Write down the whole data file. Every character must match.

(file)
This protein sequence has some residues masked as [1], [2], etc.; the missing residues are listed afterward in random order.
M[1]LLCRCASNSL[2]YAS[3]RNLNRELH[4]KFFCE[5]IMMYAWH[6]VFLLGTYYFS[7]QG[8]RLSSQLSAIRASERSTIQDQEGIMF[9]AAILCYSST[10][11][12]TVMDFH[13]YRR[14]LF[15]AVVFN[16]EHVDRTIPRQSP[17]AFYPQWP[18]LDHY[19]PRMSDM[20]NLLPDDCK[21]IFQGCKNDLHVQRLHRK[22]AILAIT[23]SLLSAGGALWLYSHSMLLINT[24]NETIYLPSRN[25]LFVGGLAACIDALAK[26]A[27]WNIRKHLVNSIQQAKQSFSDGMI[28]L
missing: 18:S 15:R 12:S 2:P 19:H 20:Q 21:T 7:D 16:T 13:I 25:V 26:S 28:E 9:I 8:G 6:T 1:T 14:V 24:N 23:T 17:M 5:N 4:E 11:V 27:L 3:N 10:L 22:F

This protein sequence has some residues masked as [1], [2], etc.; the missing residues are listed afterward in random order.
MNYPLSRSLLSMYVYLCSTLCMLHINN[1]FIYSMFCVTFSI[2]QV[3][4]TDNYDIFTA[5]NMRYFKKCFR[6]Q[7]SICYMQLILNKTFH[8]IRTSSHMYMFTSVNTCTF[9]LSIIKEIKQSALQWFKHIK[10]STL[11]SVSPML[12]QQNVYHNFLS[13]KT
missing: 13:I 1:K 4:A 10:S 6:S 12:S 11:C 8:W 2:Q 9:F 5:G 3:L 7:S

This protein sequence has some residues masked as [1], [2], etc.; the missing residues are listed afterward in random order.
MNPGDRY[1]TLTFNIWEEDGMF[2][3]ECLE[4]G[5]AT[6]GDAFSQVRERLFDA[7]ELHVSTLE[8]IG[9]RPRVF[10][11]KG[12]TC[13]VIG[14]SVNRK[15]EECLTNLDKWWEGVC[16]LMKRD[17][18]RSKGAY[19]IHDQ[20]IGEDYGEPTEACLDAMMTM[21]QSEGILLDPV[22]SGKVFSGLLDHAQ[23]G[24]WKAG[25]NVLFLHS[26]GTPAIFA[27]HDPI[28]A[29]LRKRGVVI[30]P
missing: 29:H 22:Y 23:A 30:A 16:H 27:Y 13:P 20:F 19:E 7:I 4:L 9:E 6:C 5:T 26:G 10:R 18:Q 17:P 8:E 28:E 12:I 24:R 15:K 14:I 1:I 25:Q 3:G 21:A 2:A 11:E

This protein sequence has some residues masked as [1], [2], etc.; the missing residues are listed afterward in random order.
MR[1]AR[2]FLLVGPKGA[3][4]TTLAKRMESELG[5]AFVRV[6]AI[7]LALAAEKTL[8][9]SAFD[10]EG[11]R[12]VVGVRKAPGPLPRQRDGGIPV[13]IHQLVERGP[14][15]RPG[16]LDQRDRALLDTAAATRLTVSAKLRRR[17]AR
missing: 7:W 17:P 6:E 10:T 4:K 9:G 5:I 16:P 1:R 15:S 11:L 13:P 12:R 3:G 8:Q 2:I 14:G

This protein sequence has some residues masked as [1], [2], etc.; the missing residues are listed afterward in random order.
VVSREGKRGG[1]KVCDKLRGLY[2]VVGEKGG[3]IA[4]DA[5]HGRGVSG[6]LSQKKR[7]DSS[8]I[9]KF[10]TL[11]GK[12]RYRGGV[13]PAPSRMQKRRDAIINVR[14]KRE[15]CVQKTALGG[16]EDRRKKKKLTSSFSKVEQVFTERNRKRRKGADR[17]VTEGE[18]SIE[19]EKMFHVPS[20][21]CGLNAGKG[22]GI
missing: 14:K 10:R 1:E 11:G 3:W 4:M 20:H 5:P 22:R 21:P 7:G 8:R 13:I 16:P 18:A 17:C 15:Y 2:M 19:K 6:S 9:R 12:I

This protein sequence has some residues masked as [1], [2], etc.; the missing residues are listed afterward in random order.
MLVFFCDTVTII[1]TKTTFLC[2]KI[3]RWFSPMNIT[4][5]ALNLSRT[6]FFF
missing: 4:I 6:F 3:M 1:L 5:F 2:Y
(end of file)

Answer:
This protein sequence has some residues masked as [1], [2], etc.; the missing residues are listed afterward in random order.
M[1]LLCRCASNSL[2]YAS[3]RNLNRELH[4]KFFCE[5]IMMYAWH[6]VFLLGTYYFS[7]QG[8]RLSSQLSAIRASERSTIQDQEGIMF[9]AAILCYSST[10][11][12]TVMDFH[13]YRR[14]LF[15]AVVFN[16]EHVDRTIPRQSP[17]AFYPQWP[18]LDHY[19]PRMSDM[20]NLLPDDCK[21]IFQGCKNDLHVQRLHRK[22]AILAIT[23]SLLSAGGALWLYSHSMLLINT[24]NETIYLPSRN[25]LFVGGLAACIDALAK[26]A[27]WNIRKHLVNSIQQAKQSFSDGMI[28]L
missing: 18:S 15:R 12:S 2:P 19:H 20:Q 21:T 7:D 16:T 13:I 25:V 26:S 28:E 9:I 8:G 6:T 1:T 14:V 24:N 23:T 17:M 5:N 4:E 11:V 27:L 3:N 10:L 22:F

This protein sequence has some residues masked as [1], [2], etc.; the missing residues are listed afterward in random order.
MNYPLSRSLLSMYVYLCSTLCMLHINN[1]FIYSMFCVTFSI[2]QV[3][4]TDNYDIFTA[5]NMRYFKKCFR[6]Q[7]SICYMQLILNKTFH[8]IRTSSHMYMFTSVNTCTF[9]LSIIKEIKQSALQWFKHIK[10]STL[11]SVSPML[12]QQNVYHNFLS[13]KT
missing: 13:I 1:K 4:A 10:S 6:S 12:S 11:C 8:W 2:Q 9:F 5:G 3:L 7:S

This protein sequence has some residues masked as [1], [2], etc.; the missing residues are listed afterward in random order.
MNPGDRY[1]TLTFNIWEEDGMF[2][3]ECLE[4]G[5]AT[6]GDAFSQVRERLFDA[7]ELHVSTLE[8]IG[9]RPRVF[10][11]KG[12]TC[13]VIG[14]SVNRK[15]EECLTNLDKWWEGVC[16]LMKRD[17][18]RSKGAY[19]IHDQ[20]IGEDYGEPTEACLDAMMTM[21]QSEGILLDPV[22]SGKVFSGLLDHAQ[23]G[24]WKAG[25]NVLFLHS[26]GTPAIFA[27]HDPI[28]A[29]LRKRGVVI[30]P
missing: 29:H 22:Y 23:A 30:A 16:H 27:Y 13:P 20:F 19:E 7:I 4:L 9:E 6:C 5:T 26:G 10:R 18:Q 17:P 8:E 28:E 12:I 24:R 15:K 14:I 1:I 25:Q 3:G 21:A 2:A 11:E

This protein sequence has some residues masked as [1], [2], etc.; the missing residues are listed afterward in random order.
MR[1]AR[2]FLLVGPKGA[3][4]TTLAKRMESELG[5]AFVRV[6]AI[7]LALAAEKTL[8][9]SAFD[10]EG[11]R[12]VVGVRKAPGPLPRQRDGGIPV[13]IHQLVERGP[14][15]RPG[16]LDQRDRALLDTAAATRLTVSAKLRRR[17]AR
missing: 7:W 17:P 6:E 10:T 4:K 9:G 5:I 16:P 1:R 15:S 11:L 13:P 12:R 3:G 8:Q 2:I 14:G

This protein sequence has some residues masked as [1], [2], etc.; the missing residues are listed afterward in random order.
VVSREGKRGG[1]KVCDKLRGLY[2]VVGEKGG[3]IA[4]DA[5]HGRGVSG[6]LSQKKR[7]DSS[8]I[9]KF[10]TL[11]GK[12]RYRGGV[13]PAPSRMQKRRDAIINVR[14]KRE[15]CVQKTALGG[16]EDRRKKKKLTSSFSKVEQVFTERNRKRRKGADR[17]VTEGE[18]SIE[19]EKMFHVPS[20][21]CGLNAGKG[22]GI
missing: 14:K 10:R 1:E 11:G 3:W 4:M 20:H 5:P 22:R 21:P 7:G 8:R 13:I 16:P 18:A 17:C 15:Y 2:M 19:K 6:S 9:R 12:I

This protein sequence has some residues masked as [1], [2], etc.; the missing residues are listed afterward in random order.
MLVFFCDTVTII[1]TKTTFLC[2]KI[3]RWFSPMNIT[4][5]ALNLSRT[6]FFF
missing: 4:I 6:F 3:M 1:L 5:F 2:Y